DISCUSSIONS WITH THE RUSSIANS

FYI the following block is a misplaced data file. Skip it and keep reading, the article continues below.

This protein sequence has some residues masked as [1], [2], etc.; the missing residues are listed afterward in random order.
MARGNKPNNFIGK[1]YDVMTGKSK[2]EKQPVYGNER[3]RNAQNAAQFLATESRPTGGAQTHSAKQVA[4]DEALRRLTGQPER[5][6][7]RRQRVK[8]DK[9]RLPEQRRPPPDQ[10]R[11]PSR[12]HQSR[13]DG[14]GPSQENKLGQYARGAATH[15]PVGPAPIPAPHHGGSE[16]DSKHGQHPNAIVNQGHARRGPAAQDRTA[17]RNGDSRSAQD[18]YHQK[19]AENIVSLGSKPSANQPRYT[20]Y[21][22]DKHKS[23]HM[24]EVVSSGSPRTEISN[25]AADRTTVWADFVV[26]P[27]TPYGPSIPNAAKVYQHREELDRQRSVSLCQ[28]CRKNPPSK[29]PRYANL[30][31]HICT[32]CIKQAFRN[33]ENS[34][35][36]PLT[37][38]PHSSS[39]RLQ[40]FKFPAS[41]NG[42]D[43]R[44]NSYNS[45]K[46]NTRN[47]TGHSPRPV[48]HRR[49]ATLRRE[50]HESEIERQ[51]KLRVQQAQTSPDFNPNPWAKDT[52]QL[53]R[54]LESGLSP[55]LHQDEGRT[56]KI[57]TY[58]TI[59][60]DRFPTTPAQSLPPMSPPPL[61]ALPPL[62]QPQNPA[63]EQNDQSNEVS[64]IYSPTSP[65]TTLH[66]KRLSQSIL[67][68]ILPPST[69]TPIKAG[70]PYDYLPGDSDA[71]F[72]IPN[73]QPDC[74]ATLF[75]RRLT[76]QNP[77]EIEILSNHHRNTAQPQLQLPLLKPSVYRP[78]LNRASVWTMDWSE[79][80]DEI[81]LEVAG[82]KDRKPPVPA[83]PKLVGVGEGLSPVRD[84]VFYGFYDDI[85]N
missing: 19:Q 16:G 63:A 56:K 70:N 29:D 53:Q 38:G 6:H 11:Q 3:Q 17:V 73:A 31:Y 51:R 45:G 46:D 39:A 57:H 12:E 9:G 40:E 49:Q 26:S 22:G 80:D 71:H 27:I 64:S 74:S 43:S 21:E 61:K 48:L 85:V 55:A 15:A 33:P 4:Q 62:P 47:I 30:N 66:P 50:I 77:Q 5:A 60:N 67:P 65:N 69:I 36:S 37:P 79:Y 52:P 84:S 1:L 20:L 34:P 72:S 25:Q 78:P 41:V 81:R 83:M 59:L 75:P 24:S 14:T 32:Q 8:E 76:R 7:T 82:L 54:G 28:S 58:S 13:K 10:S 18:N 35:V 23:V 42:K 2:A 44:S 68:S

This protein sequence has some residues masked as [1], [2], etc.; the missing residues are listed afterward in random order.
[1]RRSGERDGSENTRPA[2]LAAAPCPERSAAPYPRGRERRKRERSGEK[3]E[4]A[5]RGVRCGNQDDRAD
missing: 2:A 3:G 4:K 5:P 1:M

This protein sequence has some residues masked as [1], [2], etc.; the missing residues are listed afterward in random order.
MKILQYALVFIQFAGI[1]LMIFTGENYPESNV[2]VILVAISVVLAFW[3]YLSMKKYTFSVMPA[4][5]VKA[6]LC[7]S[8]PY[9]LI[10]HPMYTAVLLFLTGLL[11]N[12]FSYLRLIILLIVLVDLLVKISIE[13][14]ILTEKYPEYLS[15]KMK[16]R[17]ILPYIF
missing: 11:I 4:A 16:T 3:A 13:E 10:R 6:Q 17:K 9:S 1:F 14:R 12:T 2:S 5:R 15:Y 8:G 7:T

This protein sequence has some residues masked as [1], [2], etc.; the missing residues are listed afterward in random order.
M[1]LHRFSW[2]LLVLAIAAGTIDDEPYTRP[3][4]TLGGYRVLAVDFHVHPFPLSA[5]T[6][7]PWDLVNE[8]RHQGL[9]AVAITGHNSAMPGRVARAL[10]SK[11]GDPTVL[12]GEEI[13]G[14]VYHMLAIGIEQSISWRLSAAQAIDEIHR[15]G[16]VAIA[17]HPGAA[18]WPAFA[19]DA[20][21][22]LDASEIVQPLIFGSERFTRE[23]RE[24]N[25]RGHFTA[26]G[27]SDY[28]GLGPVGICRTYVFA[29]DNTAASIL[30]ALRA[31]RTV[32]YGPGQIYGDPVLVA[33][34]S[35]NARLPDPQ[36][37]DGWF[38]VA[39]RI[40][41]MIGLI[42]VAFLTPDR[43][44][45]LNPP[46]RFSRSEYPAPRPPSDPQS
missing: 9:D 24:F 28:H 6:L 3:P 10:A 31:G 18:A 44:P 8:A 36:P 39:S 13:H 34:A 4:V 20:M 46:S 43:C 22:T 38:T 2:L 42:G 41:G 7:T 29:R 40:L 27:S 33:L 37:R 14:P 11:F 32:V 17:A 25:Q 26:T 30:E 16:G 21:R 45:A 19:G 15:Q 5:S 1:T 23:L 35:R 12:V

August 4, 2000 D. Nelson In July, I attended a meeting in Moscow called International Workshop "From sequence to function: experimental and bioinformatic studies of the cytochrome P450 superfamily" During the meeting many young Russian scientists presented their work on a Cytochrome P450 Database, and bioinformatic methods for analyzing the P450 sequences coming from around the planet. There has been much effort expended in assembling this new database, and I have placed a link to it here (CPD) and on the P450 WEBMATRIX page. I encourage you all to visit this site. This database has 1200 P450 sequences in it. Credit for the database is given on the users guide. Institute of Biomedical Chemistry Of the Russain Academy of Medical Sciences Center for Molecular Design, Division of the Janssen Research Foundation Staff: Alexander I. Archakov, I.I. Karuzina, Semen Gusev and Andrey Lisitsa Contact: Andrey Lisitsa email: fox@ibmh.msk.su I spoke at some length with Dr. Archakov, Andrey Lisitsa and Semen Gusev. This discussion continued at the MDO2000 meeting in Stresa, Italy. One of the novel results coming from this group is the application of new statistical methods to the analysis of protein sequences. The method can be applied to consensus sequences of P450 families or subfamilies to identify motifs characteristic for that set of sequences. The method is called Sherman statistics, which is an old method dating from the 1950s that has applications in other areas of mathematics besides bioinformatics. One of the strengths of the Russian bioinformatic group is to be aware of these tools and apply them in a novel way to the problem of protein sequence analysis. Andrey Lisitsa and Semen Gusev have applied the Sherman statistic method to P450s from Mycobacterium tuberculosis to identify motifs in the sequences that may be involved in the activity and substrate specificity of the enzymes. A paper has been submitted on this. Another topic of discussion was P450 nomenclature. The Russian group has been interested for a long time in tree building methods and ways to automate the naming of new P450 genes. They have spent much effort in devising a system to establish a P450 naming system that is as close to the the existing nomenclature as possible. The existing nomenclature is based on clustering of sequences on phylogenetic trees, so what they have done is to create a tree building method that assigns names based on a strict cutoff value of relatedness. To optimize the method, trees were computed with gap penalties varying from 1-20 and gap extension penalties varying from 1-20 (400 combinations) and the trees from each were used to assign nomenclature using the cutoff. Under the best conditions found, the clusters generated by these progams matched the nomenclature 82% of the time for families and 85% of the time for subfamilies. I was told that it took about two months of computing time to optimize all these variables. Of course, the end goal is to use this automated method to assign names. A paper has been submitted with these results. Of course, there were some discrepancies between the computer generated nomenclature and the manual nomenclature. We spent quite a bit of time talking about why that is true. Part of the reason for differences is historical. An automated system working on representative sets of all present day sequences has advantages that were not present when fewer sequences were known. This is especially true for large families with many subfamiles. I give two examples, the CYP2 family and the CYP4 family. CYP2 has many members and many subfamilies. When few sequences were known, there was a large gap on trees between the CYP2 and CYP1 families. New sequences that belonged to either family clearly sorted into two clusters on trees. As sampling of the CYP2 family sequences became more complete, more distant members were added and named CYP2, because they were still clearly in the CYP2 cluster and separated from the CYP1 cluster. Eventually, CYP2D was added. Some CYP2D members were more than 40% identical to other CYP2 sequences, but some were less than 40%. This was the first case of the family threshold creeping to lower numbers. Later a lobster CYP2L sequence was added. Again it was just a little father back on the tree, but it did not seem to be in new family cluster, so more threshold creep was allowed. In a rigid automated system the 2D and 2L subfamiles would probably be given separate family status. I did not do this because I felt they belonged to the 2 family cluster, so there is some aesthetic decision making that must go on in naming genes. There is some art to it that a computer is unable to discern. The CYP4 family is the worst case scenario. Here the insects have made a bastion of P450 sequences. Also for historical reasons, the 4 family was allowed to creep backwards beyond the 40% threshold for a family. While it was quite well separated from other clusters, it was allowed to move back. The Russians have found that a percent identity of 36% was optimal for family clusters. That is pretty near what has become my default, but I still like to see the trees in naming sequences. One particular problem with insect sequences is not insects, but people. People want to get the most sequences for the least money in a hurry. The best way to do that is PCR. But PCR requires conserved regions to make degenerate primers and these are not found at the ends of the P450 genes. They are found in the I-helix and at the heme binding region. As a result, I have been sent hundreds of PCR fragments from insects that cover this region of the protein and no more. To name them I have had to adjust the process to include trees made only from the C-terminal half of the proteins. So names in the four family are assigned with a different criteria than other full length sequences. This of couse affects nomenclature. What happens when full length sequences such as the 86 Drosophila sequences are assigned names using an automated system. The names will have some problems with those assigned based on half length sequences. Another nagging problem is what to do with merging families. The CYP105 and CYP107 families are running into one another. Some members are more than 40% identical to members of the other family, but most members are less than 40%. When they were first named, this was not the case. 107A1 and 105A1 were distinct. Now it looks like the two families should be joined which requires the threshold to be lowered. A final note on nomenclature. Nomenclature is supposed to serve people. It is suposed to make sense and be useful. This means that there will be inconsistencies in the nomenclature for good reasons. Computers do not understand this. An example is CYP51. There are CYP51s in most eukaryotes (insects and some other invertebrates have lost CYP51 and must eat sterols). Most eukaryotes have only a single CYP51 and this is recognized across phyla. For simplicity these have not been named as the nomenclature rules have said they should be. If that were true there would be a new CYP51 subfamily for nearly every species, and Mycobacterium tuberculosis would not qualify to be in the family. This is nonsense, so the CYP51s have all been named CYP51, without subfamily designations. The practical result is that everyone knows what is being discussed when someone says CYP51. This would not be true if every sequence was in a new subfamily. This is good nomenclature, but it breaks the rules. These several problems are why a curator is needed. Someone to make these decisions and make a few mistakes also. The automated system could be an aid in making an assignment. It should not be implemented as an alternative to a human curator. Perhaps such a system could be applied to a family that has no systematic nomenclature established, as a tool to sort genomes and databases into managable groups of sequences. I would argue that humans are not obsolete yet and there is value to be gained from the art of nomenclature.